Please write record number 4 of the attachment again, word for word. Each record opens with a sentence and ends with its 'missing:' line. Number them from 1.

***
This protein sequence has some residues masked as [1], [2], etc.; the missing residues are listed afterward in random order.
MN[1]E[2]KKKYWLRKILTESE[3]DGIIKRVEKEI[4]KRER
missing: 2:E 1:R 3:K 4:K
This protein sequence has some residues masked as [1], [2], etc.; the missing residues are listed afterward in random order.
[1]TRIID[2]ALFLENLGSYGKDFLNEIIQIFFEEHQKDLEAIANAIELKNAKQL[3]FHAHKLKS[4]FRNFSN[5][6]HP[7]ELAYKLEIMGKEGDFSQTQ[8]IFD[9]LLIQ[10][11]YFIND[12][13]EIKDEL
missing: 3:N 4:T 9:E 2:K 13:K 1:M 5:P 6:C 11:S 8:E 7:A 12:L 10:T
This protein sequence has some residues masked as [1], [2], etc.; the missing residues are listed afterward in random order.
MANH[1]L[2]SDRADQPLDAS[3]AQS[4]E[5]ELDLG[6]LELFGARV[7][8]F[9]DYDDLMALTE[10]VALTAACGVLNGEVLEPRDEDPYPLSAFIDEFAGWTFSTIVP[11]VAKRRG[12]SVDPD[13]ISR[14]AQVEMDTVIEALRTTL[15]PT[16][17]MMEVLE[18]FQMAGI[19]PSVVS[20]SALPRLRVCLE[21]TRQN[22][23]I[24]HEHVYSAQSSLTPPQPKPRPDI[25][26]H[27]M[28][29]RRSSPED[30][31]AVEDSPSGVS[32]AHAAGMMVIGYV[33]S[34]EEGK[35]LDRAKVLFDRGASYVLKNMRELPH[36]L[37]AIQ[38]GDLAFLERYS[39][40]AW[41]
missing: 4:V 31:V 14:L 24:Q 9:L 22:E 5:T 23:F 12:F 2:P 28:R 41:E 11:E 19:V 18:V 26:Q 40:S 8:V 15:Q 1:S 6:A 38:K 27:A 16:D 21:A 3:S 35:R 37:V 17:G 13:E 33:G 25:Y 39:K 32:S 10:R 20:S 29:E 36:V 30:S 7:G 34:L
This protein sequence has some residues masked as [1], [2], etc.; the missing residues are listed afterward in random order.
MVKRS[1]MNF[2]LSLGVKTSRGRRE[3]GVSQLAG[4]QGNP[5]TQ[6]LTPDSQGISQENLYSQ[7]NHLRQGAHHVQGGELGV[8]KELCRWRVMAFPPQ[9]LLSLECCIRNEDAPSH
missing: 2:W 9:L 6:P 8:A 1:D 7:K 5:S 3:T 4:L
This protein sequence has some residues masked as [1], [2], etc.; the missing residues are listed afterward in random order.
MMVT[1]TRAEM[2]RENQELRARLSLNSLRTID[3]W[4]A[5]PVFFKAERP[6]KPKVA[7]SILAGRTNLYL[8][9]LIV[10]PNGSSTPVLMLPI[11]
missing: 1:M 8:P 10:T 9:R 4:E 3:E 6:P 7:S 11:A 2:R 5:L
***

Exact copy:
This protein sequence has some residues masked as [1], [2], etc.; the missing residues are listed afterward in random order.
MVKRS[1]MNF[2]LSLGVKTSRGRRE[3]GVSQLAG[4]QGNP[5]TQ[6]LTPDSQGISQENLYSQ[7]NHLRQGAHHVQGGELGV[8]KELCRWRVMAFPPQ[9]LLSLECCIRNEDAPSH
missing: 2:W 9:L 6:P 8:A 1:D 7:K 5:S 3:T 4:L